collective memory film
Ian is currently engaged in research for a Film PhD by practice at Lancaster University.
Research Title: Collective Memory: Exploring the phenomenology of Dementia patients through documentary film and reconnecting them to past memories.
What is collective memory?
Collective memory is the term for the memories of a group of people who have collected them through shared social experiences.
The term “Collective Memory” was first advanced by Hugo Van Hofmannstal in 1902. (Olick and Robbins, 1998: 106)
French philosopher and sociologist Maurice Halbwachs analysed and advanced the concept of the collective memory in the seminal book La mémoire collective (1950)
Durkheim discussed how each new generation is connected to the past; as they are taught about history, memories carry forward. Durkheim focused more on social memory. He also asserted that as a people we needed to have a connection to prior generations, and that we seek to repeat previous actions in order to relate to the past.
Russell Kilbourn in his book Cinema, memory, modernity: The representation of memory from the art film to transnational cinema said, since its inception, cinema has evolved into not merely a ‘reflection’ but an indispensable index of human experience – especially our experience of time’s passage, of the present moment, and, most importantly perhaps, of the past, in both collective and individual terms.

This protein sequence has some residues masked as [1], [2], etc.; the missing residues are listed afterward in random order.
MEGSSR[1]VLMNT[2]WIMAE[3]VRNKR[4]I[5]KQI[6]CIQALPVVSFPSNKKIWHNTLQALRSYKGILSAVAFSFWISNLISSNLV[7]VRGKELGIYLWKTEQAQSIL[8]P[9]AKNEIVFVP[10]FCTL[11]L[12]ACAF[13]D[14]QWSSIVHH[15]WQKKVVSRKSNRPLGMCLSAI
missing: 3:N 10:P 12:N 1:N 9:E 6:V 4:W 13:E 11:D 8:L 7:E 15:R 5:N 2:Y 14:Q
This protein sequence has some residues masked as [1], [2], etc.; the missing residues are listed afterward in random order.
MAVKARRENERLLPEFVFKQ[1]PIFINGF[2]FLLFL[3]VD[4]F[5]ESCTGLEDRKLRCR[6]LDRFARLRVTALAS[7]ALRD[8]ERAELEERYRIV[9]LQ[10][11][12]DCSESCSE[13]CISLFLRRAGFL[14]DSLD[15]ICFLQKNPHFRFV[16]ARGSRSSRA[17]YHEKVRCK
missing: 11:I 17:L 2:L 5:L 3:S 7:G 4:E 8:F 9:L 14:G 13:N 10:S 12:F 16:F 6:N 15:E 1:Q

Cinema can become embedded into the collective memory of people and society, across boundaries and cultures. Individuals collectively remember, forget, and recall events, people, places, has been a prominent topic of research on collective memory. However, the notion of collective memory as a socially generated common perception of an event itself has been introduced and studied only recently. (R. García-Gavilanes) The relationship between film and collective memory is under-researched, unlike films that have memory central to its narrative for example amnesia, collective memory and Cinema has been largely ignored as a research subject.
Mediated memories: the personal and collective dimensions
Remembering is vital to our well being, because without our autobiographical memories we would have no sense of past or future, and we would lack any sense of continuity. Our image of who we are (…) is never stable but it is subject to constant remodelling because our perceptions of who we are change along with our projections and desires of who we want to be (Van Dijck 2007: 3)